|Just interval||128:75, 216:125, 32772:19683|
|24 equal temperament||900|
|Just intonation||925, 947, or 882|
In classical music from Western culture, a diminished seventh ( play (help·info)) is an interval produced by narrowing a minor seventh by a chromatic semitone. For instance, the interval from A to G is a minor seventh, ten semitones wide, and both the intervals from A? to G, and from A to G? are diminished sevenths, spanning nine semitones. Being diminished, it is considered a dissonant interval.
In an equal tempered tuning, a diminished seventh is equal to nine semitones, a ratio of 29/12:1 (approximately 1.682), or 900 cents. There is no standard just tuning of this interval, but one possibility, assuming the flat submediant is a perfect (5:4) major third below the octave, and the leading tone to be 15:16, would lead to an interval of 128:75, about 925 cents; another interval is 216:125, which is three minor thirds.
Since the Baroque era, Western European composers have used the diminished seventh as a melodic interval to convey intense, sometimes troubled emotion. Richard Taruskin (2010, p. 258) draws attention to the falling melodic figures in the bass (pedal) part of J. S. Bach's organ chorale prelude from the Orgelbüchlein, "Durch Adam's Fall":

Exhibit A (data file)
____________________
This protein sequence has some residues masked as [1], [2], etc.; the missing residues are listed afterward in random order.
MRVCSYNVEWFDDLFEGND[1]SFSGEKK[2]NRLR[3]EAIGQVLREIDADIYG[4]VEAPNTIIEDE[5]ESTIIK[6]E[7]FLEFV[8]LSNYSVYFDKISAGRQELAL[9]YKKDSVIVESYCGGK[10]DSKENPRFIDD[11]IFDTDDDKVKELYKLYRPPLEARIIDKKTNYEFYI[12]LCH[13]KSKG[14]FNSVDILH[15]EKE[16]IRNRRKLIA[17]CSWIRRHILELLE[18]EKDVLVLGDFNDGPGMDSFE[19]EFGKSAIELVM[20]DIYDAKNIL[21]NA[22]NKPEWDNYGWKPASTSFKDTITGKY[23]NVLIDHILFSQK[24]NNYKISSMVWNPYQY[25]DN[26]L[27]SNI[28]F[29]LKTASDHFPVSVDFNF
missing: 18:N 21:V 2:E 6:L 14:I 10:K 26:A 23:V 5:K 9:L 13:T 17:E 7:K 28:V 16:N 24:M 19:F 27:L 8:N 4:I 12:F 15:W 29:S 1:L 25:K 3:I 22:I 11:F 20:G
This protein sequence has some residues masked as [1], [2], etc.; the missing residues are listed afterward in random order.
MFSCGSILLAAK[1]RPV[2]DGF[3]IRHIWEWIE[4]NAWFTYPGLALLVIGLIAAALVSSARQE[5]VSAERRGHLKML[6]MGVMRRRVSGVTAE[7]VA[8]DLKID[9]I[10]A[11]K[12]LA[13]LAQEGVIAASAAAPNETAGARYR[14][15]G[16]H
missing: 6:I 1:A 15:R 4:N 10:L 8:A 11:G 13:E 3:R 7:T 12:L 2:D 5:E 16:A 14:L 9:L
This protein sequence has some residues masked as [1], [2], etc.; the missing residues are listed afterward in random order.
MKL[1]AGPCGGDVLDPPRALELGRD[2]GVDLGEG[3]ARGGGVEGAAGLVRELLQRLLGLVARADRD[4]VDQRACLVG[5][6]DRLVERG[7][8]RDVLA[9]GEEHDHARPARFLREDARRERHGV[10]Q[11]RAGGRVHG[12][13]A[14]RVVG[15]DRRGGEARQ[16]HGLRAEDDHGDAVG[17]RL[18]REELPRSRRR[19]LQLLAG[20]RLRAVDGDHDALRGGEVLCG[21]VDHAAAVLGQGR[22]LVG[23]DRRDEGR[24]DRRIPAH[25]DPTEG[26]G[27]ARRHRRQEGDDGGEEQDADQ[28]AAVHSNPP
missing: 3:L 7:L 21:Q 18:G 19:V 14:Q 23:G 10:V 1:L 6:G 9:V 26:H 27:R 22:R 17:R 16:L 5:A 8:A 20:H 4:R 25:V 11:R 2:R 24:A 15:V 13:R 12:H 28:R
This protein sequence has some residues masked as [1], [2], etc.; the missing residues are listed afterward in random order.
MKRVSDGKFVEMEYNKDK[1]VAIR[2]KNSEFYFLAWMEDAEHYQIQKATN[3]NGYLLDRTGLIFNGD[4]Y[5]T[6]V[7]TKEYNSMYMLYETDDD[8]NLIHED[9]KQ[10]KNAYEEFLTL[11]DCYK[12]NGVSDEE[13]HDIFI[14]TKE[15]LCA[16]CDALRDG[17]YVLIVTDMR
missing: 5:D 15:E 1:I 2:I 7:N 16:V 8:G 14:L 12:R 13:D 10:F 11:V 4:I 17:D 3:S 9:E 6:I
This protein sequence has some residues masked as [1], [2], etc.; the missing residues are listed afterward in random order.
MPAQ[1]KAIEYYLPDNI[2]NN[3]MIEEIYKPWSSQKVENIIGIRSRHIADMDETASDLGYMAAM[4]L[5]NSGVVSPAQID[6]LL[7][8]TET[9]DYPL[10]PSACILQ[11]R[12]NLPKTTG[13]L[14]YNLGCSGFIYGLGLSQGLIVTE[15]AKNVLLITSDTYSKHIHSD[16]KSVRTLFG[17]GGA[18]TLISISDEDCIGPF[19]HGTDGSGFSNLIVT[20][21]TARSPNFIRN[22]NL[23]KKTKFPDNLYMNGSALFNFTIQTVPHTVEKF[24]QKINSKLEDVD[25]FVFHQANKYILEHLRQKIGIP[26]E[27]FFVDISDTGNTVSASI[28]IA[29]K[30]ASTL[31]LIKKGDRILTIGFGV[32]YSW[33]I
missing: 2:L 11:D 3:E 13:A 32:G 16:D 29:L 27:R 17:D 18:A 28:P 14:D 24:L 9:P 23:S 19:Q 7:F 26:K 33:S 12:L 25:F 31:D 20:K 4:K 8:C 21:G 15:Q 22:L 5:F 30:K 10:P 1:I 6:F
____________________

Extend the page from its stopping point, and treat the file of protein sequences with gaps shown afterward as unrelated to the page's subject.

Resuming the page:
"What is a powerful surprise, and further evidence of Bach's unique imaginative boldness, is the specific form the obbligato pedal part takes in this chorale setting: almost nothing but dissonant drops of a seventh - Adam's fall made audible! And not just the fall, but also the attendant pain and suffering are depicted (and in a way evoked), since so many of those sevenths are diminished."
The expressive potential of the interval was not lost on Mozart, especially when, as Dennis Matthews (1971, p. iii) puts it, "Mozart reserved a minor home-key for his most disquieting utterances." The opening theme of the Piano Concerto in C minor K491, features rising diminished sevenths:
More startling is the finale of Mozart's G minor Symphony No. 40, K550, which critic Charles Rosen (1971, p324) calls "a work of passion, violence and grief." The development section features a disorienting sequence of diminished sevenths:
The dramatic clout of the interval was further exploited by operatic composers during the nineteenth century. Robert Donington (1963, p. 175) heard the dark, atmospheric Prelude to Wagner's opera Siegfried as "a kind of elemental brooding...Its material is an uneasy sequence of thirds low in the bass, and separated by a diminished seventh.":